Four logistics and transport trends that will shape retail success in 2024

Original Content

Chris Jones – EVP, Descartes Systems Group

Learn more about what logistics organisations expect in 2024 and beyond in our January magazine here.

Exiting the pandemic, 2023 was a transitional period for retailers and their supply chain operations. For some organisations, the return to 2019 logistics levels was a welcome relief, while others saw the contraction as a challenge to revenue and profit margins. In 2024, with slow economic growth and operational costs rising, retailers must navigate a landscape where customers wield increased influence, requiring both more productive and innovative transport operations. Here are the four trends that will shape retailers’ logistics and transportation success in 2024.

Continuing labour shortage

Finding labour and the quality of the candidates will remain a challenge for retailers in 2024. There is a general lack of people available across all industries and workers will continue to move across industries to find the highest pay or most favourable working conditions. These factors continue to restrain logistics and transport managers from readily filling existing resource gaps or building the operation for growth. Retail logistics and transport operations will therefore need to prioritise retention strategies and leverage automation to ensure sustained efficiency.

Cost, Cost, Cost

Rising labour costs, fuel costs and capital costs will continue to be a significant concern for retailers in 2024, compelling logistics and transport leaders to prioritise cost reduction efforts. In retail enterprises where there are low expectations of revenue growth to offset cost increases, there will be great pressure for large-scale cost cutting. Traditional operating models and policies that impact logistics and transport costs within the retail sector will be challenged as the C-suite fights to maintain profit margins. Therefore, logistics and transport leaders need to get very creative in 2024 and turn to strategic modelling tools to identify changes in the supply chain network, sourcing strategies, transport modes used, and service policies that deliver the biggest cost reduction opportunities.

It’s customer experience, not customer service

The definition of customer success has evolved for retail businesses, shifting from mere customer service to a holistic customer experience. Retail logistics and transport operations will no longer get credit for making a delivery in a wide time window with no visibility to delivery time. In 2024, consumers expect their overall experience to be defined by greater delivery precision and reliability and real-time access to the status of the delivery to improve their own productivity or manage deviations. What started as a trend in B2C is now a performance expectation  and impacts the customer experience from delivery appointment booking to post-delivery customer engagement processes and returns.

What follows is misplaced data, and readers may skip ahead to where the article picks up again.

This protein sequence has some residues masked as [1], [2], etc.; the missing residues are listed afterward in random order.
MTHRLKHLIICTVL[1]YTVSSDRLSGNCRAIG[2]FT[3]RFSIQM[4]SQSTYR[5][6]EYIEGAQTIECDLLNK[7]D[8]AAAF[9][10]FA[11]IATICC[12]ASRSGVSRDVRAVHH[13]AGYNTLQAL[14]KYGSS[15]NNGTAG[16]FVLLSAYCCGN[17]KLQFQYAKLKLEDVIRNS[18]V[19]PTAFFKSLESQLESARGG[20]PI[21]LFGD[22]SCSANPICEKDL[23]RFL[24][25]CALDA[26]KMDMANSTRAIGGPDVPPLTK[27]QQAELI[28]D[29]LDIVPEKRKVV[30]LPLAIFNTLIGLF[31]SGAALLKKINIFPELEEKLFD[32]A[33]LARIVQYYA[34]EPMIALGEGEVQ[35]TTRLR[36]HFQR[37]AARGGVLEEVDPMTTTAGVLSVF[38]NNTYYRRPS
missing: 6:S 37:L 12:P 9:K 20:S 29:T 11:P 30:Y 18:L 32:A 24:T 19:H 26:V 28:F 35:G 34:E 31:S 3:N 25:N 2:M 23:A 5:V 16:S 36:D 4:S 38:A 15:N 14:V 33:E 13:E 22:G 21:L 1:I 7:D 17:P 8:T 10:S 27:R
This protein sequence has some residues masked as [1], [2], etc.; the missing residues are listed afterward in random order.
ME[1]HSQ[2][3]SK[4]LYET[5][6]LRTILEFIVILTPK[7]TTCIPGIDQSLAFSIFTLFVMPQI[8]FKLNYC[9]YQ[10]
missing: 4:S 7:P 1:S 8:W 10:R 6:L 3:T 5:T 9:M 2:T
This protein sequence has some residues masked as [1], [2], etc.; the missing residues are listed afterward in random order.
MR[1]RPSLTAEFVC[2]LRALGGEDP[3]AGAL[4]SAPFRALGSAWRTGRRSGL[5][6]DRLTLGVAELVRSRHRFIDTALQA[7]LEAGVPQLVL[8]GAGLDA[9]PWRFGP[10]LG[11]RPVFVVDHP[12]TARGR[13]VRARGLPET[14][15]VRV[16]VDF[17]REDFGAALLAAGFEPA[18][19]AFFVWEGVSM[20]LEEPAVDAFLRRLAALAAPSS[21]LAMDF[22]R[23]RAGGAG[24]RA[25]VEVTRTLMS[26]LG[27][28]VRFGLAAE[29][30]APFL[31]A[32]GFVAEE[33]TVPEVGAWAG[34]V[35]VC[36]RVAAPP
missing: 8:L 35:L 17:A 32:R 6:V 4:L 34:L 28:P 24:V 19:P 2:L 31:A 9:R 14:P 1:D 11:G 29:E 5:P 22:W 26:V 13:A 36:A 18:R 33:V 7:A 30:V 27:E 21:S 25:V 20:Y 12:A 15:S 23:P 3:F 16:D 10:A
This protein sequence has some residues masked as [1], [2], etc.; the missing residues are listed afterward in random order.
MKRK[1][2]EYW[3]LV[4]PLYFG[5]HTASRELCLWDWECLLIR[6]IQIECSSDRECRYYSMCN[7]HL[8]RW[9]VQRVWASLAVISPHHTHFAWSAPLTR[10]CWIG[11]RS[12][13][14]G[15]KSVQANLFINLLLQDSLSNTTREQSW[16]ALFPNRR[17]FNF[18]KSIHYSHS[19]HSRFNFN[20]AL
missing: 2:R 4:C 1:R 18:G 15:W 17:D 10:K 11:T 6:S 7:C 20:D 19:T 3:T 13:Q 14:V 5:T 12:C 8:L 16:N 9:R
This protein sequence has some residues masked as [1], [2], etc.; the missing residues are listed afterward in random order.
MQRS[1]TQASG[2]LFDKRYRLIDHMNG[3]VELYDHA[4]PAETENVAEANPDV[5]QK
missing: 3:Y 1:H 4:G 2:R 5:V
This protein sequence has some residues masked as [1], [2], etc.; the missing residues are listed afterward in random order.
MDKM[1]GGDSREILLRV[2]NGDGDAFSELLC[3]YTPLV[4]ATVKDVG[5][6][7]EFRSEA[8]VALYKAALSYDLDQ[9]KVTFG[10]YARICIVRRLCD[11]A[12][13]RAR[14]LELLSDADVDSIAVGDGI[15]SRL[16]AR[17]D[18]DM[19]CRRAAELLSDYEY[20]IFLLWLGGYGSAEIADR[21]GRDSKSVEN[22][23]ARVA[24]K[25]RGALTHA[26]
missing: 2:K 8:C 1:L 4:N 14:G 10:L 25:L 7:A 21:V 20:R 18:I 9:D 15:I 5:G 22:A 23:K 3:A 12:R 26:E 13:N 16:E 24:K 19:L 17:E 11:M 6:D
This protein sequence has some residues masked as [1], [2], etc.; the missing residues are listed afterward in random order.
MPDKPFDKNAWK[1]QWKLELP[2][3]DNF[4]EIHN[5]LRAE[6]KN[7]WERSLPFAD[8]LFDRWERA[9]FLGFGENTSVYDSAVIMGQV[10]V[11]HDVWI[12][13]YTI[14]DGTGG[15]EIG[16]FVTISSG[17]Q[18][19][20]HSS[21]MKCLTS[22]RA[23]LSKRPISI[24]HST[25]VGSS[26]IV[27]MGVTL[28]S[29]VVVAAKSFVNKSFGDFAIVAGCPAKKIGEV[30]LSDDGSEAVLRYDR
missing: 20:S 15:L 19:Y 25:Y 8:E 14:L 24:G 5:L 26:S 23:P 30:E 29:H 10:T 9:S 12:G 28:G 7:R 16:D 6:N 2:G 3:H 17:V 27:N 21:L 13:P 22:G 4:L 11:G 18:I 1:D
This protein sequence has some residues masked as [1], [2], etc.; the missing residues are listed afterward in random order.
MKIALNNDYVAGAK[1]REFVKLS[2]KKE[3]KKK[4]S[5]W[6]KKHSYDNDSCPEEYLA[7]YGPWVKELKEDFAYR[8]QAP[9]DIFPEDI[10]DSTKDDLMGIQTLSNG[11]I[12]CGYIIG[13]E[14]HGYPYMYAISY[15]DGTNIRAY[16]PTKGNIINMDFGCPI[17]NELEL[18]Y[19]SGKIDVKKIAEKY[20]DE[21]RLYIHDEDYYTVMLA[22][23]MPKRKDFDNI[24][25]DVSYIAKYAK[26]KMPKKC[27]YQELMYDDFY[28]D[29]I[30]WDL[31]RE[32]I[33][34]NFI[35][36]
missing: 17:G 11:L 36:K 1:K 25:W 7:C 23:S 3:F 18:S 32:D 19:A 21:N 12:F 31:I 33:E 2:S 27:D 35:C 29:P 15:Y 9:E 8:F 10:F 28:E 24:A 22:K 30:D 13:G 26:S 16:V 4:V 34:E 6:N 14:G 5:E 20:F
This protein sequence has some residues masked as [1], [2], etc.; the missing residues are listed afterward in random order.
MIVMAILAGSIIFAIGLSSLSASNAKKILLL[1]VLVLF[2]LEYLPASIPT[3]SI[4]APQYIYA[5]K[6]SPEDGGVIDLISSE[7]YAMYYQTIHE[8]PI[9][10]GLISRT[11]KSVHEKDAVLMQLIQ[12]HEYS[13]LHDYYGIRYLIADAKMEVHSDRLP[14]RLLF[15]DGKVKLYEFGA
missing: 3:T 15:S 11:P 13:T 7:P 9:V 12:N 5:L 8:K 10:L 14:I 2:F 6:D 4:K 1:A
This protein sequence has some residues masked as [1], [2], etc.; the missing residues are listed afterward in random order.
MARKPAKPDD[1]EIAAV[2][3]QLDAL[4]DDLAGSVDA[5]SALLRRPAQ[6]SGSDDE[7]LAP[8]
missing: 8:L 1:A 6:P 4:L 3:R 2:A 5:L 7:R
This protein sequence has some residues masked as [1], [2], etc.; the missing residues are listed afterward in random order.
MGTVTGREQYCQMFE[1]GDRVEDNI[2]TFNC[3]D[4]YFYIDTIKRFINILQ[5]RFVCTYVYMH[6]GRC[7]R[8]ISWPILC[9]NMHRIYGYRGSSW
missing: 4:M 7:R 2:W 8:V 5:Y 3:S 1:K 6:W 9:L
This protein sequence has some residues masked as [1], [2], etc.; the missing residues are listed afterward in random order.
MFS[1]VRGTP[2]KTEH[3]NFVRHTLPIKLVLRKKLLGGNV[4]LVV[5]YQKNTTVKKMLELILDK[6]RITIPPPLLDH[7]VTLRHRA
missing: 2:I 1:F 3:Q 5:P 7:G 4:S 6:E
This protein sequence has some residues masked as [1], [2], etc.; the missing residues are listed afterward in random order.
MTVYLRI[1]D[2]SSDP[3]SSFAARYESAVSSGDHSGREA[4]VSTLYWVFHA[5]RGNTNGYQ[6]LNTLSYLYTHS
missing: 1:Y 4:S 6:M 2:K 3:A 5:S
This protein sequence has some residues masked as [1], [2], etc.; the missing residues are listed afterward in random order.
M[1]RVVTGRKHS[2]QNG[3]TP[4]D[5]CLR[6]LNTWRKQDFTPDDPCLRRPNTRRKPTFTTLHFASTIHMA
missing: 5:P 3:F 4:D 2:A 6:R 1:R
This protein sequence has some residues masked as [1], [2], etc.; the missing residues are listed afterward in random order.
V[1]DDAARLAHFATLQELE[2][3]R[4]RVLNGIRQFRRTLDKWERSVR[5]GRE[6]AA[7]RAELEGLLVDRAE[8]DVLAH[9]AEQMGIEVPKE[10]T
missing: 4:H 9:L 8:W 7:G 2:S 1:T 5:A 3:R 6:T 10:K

Retailers’ logistics and transport leaders need to ensure that their delivery processes and systems can accurately and cost-effectively book tighter time windows, help keep drivers on track to meet their delivery promises and electronically engage the customer throughout the delivery lifecycle. Leaders using third parties should expect the same capabilities and ability to integrate booking and tracking data with internal customer facing systems. 

New business models

As a result of the pressure to reduce costs and meet greater customer expectations, retailers should focus on exploiting new logistics-based business operating models and electronic customer engagement. Industries such as distribution are moving from fixed delivery cycles for the “B” and “C” customers to hybrid routes that combine fixed deliveries for their “A” customers with dynamic deliveries for the B’s and C’s. The result is much more cost-efficient delivery operations and more agile and responsive service for customers – a model that could readily be replicated across retail.

Eco-friendly delivery options will also impact retailer logistics and transport operations. Again, using a combination of new delivery models such as grouping orders for a single weekly delivery or using technology to identify the most sustainable delivery options in the buying process will not only give customers the ecological delivery options they will increasingly want in 2024, but reduce delivery costs. Delivery strategies are rapidly advancing, and retail logistics and transport leaders need to look outwardly and beyond their own industry to the success others are having in deploying new delivery models. Equally important will be the ‘thought leadership’ that these leaders bring to the C-suite and customer owners to get their support for these new business models.
Retail logistics and transport leaders must view the key trends of 2024 as a pivotal opportunity to revolutionise their operations and elevate their strategic importance to the overall retail business. As the pressure mounts for better financial performance and delivering superior customer experience, the role of logistics and transport operations in retail becomes more important. The ability of leaders to bring new strategies, thinking and operating models to the retail business will be the difference between a challenging 2024 and a highly successful one.

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